News From Terre Haute, Indiana

November 27, 2013

EDITORIAL: To be solemn, reverent and grateful

Here’s to a peaceful day of Thanksgiving


The Tribune-Star

TERRE HAUTE — Its label is “Thanksgiving.” As Abraham Lincoln first proclaimed this national holiday in 1863, this 24-hour period celebrates our blessings, to be “solemnly, reverently and gratefully acknowledged as with one heart and one voice by the whole American people.”

That said, what do you do when Uncle Eddie interrupts today’s dinner by launching into an “Obamacare” rant?

Suddenly, solemnity disappears quicker than Grandma’s oyster dressing.

All is not lost, though. Your family can still enjoy a peaceful opportunity to give thanks, rather than air grievances. How, you ask?

Four words: Change the subject quickly.

Several publications this autumn have offered how-to-win-Obamacare-Thanksgiving-debates advice for people on either side of the issue involving President Obama’s Affordable Care Act. Those guidelines are fine, but frankly involve a lot of study, memorization or 3-by-5 notecards, the latter of which could be rendered useless if spotted with brown gravy or cranberry sauce. Besides, winning an argument with an extended relative — especially as your ears turn red and voices rise to a notch below a yell — won’t earn you a medal.

For some families, a rigorous political exchange fits comfortably into the traditional “Please, pass the green-bean casserole” banter, and each member has a savvy understanding of the issues and a calm tolerance of divergent opinions. For others, not so much. In either case, any Thanksgiving host willing to unleash the rhubarb — the verbal kind, not the pie — should take into consideration any unsuspecting newcomers to the clan, such as the nephew’s new fiancee. If holiday point-counterpoint exchanges are not part of their background, they might wind up in shock, sobbing uncontrollably in the locked bathroom.

Otherwise, at the first utterance of “health care” or the first syllable of the president’s name or the word “Congress,” change the subject quickly. Be prepared to activate Plan B conversations or maneuvers. Here are a few suggestions:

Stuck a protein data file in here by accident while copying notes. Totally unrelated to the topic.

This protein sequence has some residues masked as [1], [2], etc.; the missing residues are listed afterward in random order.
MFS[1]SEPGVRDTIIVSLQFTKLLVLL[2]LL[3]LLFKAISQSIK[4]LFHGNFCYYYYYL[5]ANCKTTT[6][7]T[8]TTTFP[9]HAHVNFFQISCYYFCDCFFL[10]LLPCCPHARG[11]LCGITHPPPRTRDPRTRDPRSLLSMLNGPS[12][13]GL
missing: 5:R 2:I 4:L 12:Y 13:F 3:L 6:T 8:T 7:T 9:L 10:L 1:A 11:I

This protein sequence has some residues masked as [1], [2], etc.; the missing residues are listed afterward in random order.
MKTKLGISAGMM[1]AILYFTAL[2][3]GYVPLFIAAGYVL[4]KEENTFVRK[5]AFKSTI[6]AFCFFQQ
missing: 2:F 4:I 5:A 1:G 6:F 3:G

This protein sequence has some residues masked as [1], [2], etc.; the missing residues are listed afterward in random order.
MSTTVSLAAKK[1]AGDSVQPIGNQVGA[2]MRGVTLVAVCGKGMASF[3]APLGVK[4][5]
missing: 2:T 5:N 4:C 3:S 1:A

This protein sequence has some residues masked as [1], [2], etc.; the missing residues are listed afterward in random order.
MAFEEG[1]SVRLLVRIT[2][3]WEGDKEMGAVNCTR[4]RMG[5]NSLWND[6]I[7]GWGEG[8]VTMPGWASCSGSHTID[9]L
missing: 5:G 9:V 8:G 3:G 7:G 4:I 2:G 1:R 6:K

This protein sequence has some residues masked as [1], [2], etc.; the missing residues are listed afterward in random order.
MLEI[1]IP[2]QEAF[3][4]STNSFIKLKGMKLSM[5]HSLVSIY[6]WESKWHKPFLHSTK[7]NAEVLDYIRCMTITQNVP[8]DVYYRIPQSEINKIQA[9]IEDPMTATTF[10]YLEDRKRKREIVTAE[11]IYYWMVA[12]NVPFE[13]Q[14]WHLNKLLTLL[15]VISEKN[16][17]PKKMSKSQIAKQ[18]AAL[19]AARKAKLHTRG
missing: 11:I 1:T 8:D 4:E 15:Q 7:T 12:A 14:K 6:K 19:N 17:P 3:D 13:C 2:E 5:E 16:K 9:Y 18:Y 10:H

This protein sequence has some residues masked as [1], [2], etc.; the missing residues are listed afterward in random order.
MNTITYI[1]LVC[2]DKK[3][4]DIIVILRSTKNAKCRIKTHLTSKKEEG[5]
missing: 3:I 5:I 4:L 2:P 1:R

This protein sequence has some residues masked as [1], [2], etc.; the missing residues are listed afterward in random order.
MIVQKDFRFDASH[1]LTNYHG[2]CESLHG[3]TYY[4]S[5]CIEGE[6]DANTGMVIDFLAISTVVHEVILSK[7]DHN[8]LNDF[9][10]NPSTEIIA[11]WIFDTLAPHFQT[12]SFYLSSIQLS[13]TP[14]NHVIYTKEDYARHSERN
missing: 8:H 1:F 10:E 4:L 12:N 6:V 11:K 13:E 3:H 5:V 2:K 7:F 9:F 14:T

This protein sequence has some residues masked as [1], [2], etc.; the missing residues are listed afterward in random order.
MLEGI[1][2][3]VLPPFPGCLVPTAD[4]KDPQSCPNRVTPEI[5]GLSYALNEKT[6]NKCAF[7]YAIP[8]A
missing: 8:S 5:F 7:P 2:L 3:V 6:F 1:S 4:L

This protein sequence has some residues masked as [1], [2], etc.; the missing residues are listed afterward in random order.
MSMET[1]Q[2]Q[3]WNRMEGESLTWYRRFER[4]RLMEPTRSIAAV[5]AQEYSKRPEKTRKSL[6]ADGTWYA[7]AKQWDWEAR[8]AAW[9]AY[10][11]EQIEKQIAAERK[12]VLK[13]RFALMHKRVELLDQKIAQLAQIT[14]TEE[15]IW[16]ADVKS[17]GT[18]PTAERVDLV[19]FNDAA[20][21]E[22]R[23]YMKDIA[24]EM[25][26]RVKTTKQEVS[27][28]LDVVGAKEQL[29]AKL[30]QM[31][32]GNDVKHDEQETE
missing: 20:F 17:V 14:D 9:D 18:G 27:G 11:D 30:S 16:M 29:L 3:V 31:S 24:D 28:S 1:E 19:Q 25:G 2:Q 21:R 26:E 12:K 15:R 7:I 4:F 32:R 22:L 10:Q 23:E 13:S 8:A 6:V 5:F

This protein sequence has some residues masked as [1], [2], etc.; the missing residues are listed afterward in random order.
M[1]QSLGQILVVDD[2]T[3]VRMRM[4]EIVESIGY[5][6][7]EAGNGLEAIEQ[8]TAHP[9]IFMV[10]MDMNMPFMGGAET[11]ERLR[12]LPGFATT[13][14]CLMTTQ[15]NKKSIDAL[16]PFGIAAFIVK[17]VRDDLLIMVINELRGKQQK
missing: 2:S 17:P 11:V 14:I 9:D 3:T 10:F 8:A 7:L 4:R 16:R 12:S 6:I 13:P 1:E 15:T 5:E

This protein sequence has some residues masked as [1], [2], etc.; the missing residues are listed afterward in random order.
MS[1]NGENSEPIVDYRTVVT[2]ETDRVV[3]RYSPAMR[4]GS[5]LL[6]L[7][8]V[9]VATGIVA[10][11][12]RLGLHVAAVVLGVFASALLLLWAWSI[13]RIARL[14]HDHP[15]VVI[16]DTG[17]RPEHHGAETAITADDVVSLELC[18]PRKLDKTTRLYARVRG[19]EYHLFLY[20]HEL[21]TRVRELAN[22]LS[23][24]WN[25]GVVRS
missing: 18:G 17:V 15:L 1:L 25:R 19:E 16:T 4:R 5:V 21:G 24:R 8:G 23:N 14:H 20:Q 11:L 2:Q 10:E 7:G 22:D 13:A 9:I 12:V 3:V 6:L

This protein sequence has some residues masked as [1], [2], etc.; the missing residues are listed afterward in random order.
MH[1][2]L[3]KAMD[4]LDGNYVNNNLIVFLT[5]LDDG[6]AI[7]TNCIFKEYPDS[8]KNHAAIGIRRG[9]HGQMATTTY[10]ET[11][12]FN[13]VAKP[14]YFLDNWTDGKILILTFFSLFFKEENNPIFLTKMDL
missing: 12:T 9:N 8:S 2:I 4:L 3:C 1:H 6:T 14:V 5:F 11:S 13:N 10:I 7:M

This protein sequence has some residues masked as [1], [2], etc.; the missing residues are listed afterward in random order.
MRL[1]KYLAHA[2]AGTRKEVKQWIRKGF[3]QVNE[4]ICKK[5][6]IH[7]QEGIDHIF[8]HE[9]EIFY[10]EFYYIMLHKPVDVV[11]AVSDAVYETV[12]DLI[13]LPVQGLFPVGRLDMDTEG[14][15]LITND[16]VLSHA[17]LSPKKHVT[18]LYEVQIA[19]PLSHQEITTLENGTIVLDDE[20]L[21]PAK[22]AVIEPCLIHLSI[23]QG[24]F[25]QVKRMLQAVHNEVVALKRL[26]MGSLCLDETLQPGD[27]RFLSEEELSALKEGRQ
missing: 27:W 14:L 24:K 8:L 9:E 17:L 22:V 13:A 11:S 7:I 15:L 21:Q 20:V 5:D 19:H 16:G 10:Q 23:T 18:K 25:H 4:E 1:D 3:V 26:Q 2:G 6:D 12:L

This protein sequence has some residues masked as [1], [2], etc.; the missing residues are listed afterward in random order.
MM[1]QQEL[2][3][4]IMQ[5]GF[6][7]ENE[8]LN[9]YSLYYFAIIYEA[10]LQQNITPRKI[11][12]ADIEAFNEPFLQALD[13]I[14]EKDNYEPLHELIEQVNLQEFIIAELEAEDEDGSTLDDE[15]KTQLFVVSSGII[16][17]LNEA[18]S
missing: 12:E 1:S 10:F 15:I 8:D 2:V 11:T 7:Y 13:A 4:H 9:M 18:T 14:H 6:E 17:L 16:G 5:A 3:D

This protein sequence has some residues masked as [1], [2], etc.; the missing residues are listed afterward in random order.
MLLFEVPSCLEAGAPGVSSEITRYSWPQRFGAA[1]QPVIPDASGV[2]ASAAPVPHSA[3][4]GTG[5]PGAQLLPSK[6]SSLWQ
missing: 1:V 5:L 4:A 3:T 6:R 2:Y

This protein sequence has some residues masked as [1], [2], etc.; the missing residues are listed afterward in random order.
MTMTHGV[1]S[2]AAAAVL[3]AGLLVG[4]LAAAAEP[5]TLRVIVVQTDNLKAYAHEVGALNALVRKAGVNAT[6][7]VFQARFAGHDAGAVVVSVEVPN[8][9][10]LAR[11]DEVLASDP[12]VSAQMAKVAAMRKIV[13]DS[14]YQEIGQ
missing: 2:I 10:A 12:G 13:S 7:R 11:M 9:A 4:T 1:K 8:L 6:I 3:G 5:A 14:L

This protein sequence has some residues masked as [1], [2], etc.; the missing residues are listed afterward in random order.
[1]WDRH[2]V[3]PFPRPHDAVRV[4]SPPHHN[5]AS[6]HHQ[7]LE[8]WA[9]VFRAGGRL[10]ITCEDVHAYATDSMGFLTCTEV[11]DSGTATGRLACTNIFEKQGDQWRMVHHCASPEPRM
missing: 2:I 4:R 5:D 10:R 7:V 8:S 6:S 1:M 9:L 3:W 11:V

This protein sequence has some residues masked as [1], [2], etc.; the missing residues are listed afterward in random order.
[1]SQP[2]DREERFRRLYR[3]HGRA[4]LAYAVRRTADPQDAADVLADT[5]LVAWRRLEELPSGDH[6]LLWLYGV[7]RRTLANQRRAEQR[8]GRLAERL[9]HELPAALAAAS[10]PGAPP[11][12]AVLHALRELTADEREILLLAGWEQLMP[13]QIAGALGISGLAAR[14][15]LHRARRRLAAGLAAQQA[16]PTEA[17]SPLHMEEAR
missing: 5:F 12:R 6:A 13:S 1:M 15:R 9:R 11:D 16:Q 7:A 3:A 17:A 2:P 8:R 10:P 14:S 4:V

n Prepare a strange dish and hold it in reserve for that moment. “Grandpa, I made you sesame kelp noodles. Here, try some.” It’s bound to cleanse even the most irrational mental palate.

n Blurt out your prediction for today’s NFL games. “Green Bay can’t win without Rodgers at quarterback. The Lions will roll.” Or, “I hate the [insert one of the other four teams playing today].” Your choices are the Raiders, Cowboys, Steelers or Ravens. Being a hater in sports is less volatile, even endearing.

n Issue some stunning revelation, even if it’s untrue. “I’ve decided to quit my job to learn bull riding and join the pro rodeo circuit.” They’ll lose their train of thought, guaranteed, before you confess, “Well, I’m really just thinking about doing it.”

n Start video-recording their argument with your cellphone. Slowly stand up and move around the table as you do it, to capture the participants from various angles. They’ll quiet down.

n Pick up your plate and go sit at the kids’ table. They just want to have fun.

Better yet, after “grace” has been said, if that’s your practice, remind everyone of Lincoln’s objective for the holiday and what a blessing it will be to experience a solemn, grateful, reverent meal. Leave the contentious talk for another day and have a happy Thanksgiving.